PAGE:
Criterion Prediction #9: Bad Day at Black Rock, by Alexander Miller
Title: Bad Day at Black Rock
Director: John Sturges
Cast: Spencer Tracy, Walter Brenan, Robert Ryan, Anne Francis, Lee Marvin, Ernest Borgnine, Dean Jagger
Synopsis: A one-armed man, Macreedy (Spencer Tracy), arrives in the titular town with one thing in mind; find and figure out what happened to his friend Kamoko. The story takes place shortly after WWII. Macreedy finds that the residents of Black Rock aren’t the friendliest and once he reveals his intentions, Macreedy finds himself at odds with the entire population, resulting in him fighting for his life. The small dusty town is harboring a secret, a bad one, and they’re willing to kill Macready before he gets to the truth. The locals are hostile; the sheriff a drunk and Macready won’t stop until he figures out what everyone is willing to risk their lives to conceal.
Critique: Bad Day at Black Rock takes place in an era that is close to the film’s present day. It is a western directed by genre stalwart John Sturges (responsible for titles such as The Magnificent Seven, Joe Kid, and Gunfight at the OK Corral). Having said that, this film is a sturdy, tough, and smart thriller that makes a rather poignant observation about wartime hostilities and prejudice. And if you consider the time in which it was made, this is a pretty daring effort to boot. It’s impossible to overlook that Bad Day at Black Rock is a proverbial “who’s who” of great actors, Spencer Tracy, Lee Marvin, Robert Ryan, Anne Francis, Walter Brennan, Ernest Borgnine, Dean Jagger and John Ericson. And no one here is idling for a paycheck, this Rolodex of talent are all in top form, perhaps some of the best performances of their careers. Plus, this isn’t some second bill indie; this is a major MGM studio picture exploring the darker side of life in postwar America, not the light fare that was common at this late stage in the studio era. Even when you strip away the political/social implications Bad Day at Black Rock is a superbly crafted thriller, with expertly staged car chases, fight scenes and genuinely gripping moments of suspense. Sturges’ film is an entirely satisfying experience that is as well acted as it is directed.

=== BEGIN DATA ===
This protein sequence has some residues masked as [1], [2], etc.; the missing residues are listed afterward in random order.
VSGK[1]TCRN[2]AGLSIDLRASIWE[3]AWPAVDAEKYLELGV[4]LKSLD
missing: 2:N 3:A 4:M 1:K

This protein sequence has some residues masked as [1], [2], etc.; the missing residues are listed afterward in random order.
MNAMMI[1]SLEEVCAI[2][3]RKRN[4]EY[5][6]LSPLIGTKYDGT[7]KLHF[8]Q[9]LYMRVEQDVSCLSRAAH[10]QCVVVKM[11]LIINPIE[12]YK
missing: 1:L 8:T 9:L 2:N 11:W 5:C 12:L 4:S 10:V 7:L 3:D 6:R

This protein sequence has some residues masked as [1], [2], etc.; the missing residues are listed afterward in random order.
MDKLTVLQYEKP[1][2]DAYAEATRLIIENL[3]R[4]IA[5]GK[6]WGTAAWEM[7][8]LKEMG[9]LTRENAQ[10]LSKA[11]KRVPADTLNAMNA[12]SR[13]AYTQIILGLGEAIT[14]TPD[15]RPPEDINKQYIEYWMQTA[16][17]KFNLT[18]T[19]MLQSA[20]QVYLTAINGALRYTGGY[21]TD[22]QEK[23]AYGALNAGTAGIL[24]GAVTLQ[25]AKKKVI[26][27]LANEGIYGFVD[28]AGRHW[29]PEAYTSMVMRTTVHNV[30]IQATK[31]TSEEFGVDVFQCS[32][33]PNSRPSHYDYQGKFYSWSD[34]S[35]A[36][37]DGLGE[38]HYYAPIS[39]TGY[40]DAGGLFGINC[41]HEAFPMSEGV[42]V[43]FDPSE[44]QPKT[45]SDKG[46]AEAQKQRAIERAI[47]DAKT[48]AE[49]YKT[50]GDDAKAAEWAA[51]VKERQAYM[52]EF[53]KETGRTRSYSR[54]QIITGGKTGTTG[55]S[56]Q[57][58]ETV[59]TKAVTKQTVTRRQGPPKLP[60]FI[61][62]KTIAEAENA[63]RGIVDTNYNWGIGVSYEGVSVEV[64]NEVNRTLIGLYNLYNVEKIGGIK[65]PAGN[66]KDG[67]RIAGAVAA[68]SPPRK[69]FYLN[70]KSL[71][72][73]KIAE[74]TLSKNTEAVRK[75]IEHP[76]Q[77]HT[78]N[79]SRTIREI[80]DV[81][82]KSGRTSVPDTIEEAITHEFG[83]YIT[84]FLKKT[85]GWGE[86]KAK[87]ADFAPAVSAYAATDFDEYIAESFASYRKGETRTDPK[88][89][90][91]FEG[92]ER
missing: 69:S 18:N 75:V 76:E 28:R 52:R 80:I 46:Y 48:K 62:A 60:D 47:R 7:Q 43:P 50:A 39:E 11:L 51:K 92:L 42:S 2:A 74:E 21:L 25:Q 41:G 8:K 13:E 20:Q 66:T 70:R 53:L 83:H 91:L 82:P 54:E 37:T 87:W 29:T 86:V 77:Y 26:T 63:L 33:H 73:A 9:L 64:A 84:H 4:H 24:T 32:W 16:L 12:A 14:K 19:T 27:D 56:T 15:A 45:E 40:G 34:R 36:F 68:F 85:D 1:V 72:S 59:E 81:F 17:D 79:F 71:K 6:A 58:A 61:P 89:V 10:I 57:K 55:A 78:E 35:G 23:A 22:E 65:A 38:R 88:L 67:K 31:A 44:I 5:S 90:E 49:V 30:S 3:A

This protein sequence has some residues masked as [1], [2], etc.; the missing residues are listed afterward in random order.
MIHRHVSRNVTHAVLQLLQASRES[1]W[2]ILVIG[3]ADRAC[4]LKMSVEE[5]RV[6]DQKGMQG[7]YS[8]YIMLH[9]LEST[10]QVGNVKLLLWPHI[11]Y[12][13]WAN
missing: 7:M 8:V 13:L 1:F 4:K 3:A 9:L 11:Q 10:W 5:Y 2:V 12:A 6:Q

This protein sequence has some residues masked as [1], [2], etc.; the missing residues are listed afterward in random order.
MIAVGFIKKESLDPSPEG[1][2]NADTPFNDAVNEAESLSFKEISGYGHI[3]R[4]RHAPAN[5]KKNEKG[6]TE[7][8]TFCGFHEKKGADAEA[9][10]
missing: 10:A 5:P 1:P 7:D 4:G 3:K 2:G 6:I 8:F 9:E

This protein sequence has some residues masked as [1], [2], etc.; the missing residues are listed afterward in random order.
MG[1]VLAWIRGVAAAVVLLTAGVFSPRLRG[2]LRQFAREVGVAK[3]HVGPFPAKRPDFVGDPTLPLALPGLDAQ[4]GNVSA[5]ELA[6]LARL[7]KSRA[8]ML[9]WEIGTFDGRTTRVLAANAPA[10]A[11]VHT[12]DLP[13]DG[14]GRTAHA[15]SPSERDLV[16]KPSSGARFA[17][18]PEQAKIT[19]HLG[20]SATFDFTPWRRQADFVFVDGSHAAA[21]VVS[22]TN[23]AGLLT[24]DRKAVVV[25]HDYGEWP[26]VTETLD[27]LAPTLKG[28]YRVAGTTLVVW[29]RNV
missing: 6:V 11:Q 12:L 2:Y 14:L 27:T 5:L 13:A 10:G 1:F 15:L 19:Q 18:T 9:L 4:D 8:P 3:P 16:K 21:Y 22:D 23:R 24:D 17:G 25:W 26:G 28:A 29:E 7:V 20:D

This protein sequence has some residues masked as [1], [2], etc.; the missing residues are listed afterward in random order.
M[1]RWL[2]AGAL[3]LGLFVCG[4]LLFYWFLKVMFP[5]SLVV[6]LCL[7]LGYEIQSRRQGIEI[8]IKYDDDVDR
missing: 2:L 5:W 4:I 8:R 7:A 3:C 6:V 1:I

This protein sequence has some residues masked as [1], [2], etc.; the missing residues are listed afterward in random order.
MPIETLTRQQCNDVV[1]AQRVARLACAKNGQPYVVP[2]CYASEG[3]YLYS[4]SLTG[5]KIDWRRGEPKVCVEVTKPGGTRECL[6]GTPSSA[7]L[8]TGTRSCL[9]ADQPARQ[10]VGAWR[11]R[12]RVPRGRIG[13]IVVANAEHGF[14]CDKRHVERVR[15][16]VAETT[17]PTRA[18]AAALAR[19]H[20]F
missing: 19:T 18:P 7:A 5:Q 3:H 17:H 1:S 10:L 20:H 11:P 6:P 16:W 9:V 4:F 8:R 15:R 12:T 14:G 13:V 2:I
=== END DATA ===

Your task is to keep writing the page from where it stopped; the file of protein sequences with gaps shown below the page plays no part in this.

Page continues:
Why it Belongs in the Collection: If you see the “Explore” section on Criterion’s website, there’s one devoted to Technicolor. While there are lavish period films, epic war tales, domestic melodramas, and Byron Haskin’s sci-fi classic Robinson Crusoe on Mars, the presence of a noir-inspired modern western would be an interesting thumbnail to click on, sandwiched between Douglas Sirk’s All That Heaven Allows, and Nicholas Ray’s Bigger than Life. It seems like Criterion has a soft spot for Technicolor (as well as yours truly) it would be interesting to see more films from that finite period when Hollywood was contending with television at the twilight of the studio system. While overblown flops were killing the big five, you still had gems directed by veterans like John Sturges. Bad Day at Black Rock might not be as renowned as The Magnificent Seven; however, it might even be the director’s strongest film.
While Criterion’s catalog during the laserdisc years was more commercially viable (Dr. No, Singin’ in the Rain, Pulp Fiction) Bad Day at Black Rock, a former Criterion Laserdisc, would be a good fit and a standout title for a DVD/Blu-Ray release. John Sturges’ LD commentary could be resurfaced as a bonus feature, plus an overall 4k restoration would look immaculate. The Warner DVD is decent, but a Criterion release would be superb.